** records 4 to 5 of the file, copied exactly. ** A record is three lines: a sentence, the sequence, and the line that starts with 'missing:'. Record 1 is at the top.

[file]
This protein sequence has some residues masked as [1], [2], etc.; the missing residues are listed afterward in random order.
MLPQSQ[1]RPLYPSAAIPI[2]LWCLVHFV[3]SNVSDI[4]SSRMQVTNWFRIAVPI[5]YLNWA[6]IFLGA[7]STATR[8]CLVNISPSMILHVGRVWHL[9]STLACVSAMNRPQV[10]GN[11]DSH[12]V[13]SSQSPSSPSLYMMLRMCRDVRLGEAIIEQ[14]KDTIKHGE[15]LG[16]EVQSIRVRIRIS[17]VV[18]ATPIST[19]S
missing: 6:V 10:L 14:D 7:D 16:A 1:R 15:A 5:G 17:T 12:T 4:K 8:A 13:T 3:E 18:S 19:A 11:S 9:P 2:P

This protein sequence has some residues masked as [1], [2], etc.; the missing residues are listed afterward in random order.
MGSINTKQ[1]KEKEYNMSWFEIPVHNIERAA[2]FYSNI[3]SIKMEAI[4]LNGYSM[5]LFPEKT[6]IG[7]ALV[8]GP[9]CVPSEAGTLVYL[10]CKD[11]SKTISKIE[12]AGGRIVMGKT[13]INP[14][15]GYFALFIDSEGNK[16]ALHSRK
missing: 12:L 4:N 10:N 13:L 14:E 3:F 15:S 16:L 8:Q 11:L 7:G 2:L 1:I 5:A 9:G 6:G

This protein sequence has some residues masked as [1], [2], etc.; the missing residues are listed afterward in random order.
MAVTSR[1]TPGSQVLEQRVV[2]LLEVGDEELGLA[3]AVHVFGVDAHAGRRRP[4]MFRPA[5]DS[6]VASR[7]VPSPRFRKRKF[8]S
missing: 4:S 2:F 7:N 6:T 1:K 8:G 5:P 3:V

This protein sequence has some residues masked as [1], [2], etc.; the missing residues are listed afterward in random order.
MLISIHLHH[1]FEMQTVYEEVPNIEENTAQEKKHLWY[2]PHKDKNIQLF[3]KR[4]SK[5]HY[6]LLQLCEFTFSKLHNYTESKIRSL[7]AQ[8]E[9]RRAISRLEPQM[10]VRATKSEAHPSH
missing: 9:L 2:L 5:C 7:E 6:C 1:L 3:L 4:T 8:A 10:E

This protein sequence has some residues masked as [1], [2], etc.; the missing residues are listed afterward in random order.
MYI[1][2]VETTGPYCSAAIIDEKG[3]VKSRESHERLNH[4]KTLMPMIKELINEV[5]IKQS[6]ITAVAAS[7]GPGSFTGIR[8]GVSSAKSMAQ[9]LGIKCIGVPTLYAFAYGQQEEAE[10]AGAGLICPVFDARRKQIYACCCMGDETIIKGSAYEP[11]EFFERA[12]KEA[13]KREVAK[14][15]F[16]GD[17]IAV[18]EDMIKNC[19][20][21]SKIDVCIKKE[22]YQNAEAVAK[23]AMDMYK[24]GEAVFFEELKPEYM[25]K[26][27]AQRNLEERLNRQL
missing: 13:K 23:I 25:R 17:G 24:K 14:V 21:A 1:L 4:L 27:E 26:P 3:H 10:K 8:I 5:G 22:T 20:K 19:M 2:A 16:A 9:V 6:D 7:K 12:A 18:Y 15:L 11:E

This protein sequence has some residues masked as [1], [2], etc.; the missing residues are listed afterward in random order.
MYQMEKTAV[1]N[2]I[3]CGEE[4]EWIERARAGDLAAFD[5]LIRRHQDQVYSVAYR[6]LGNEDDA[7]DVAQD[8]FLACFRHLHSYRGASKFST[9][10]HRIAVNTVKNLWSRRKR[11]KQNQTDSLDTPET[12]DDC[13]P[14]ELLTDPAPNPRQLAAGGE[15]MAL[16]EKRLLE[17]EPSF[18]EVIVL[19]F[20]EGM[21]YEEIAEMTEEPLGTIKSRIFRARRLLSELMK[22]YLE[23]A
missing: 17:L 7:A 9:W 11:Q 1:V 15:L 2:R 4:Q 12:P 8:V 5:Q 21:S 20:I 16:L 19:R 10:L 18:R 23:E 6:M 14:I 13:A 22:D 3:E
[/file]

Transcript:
This protein sequence has some residues masked as [1], [2], etc.; the missing residues are listed afterward in random order.
MLISIHLHH[1]FEMQTVYEEVPNIEENTAQEKKHLWY[2]PHKDKNIQLF[3]KR[4]SK[5]HY[6]LLQLCEFTFSKLHNYTESKIRSL[7]AQ[8]E[9]RRAISRLEPQM[10]VRATKSEAHPSH
missing: 9:L 2:L 5:C 7:E 6:C 1:L 3:L 4:T 8:A 10:E

This protein sequence has some residues masked as [1], [2], etc.; the missing residues are listed afterward in random order.
MYI[1][2]VETTGPYCSAAIIDEKG[3]VKSRESHERLNH[4]KTLMPMIKELINEV[5]IKQS[6]ITAVAAS[7]GPGSFTGIR[8]GVSSAKSMAQ[9]LGIKCIGVPTLYAFAYGQQEEAE[10]AGAGLICPVFDARRKQIYACCCMGDETIIKGSAYEP[11]EFFERA[12]KEA[13]KREVAK[14][15]F[16]GD[17]IAV[18]EDMIKNC[19][20][21]SKIDVCIKKE[22]YQNAEAVAK[23]AMDMYK[24]GEAVFFEELKPEYM[25]K[26][27]AQRNLEERLNRQL
missing: 13:K 23:I 25:R 17:G 24:K 14:V 21:A 1:L 4:L 27:E 26:P 3:H 10:K 8:I 5:G 22:T 20:K 19:M 2:A 16:A 9:V 6:D 7:K 12:A 18:Y 15:L 11:E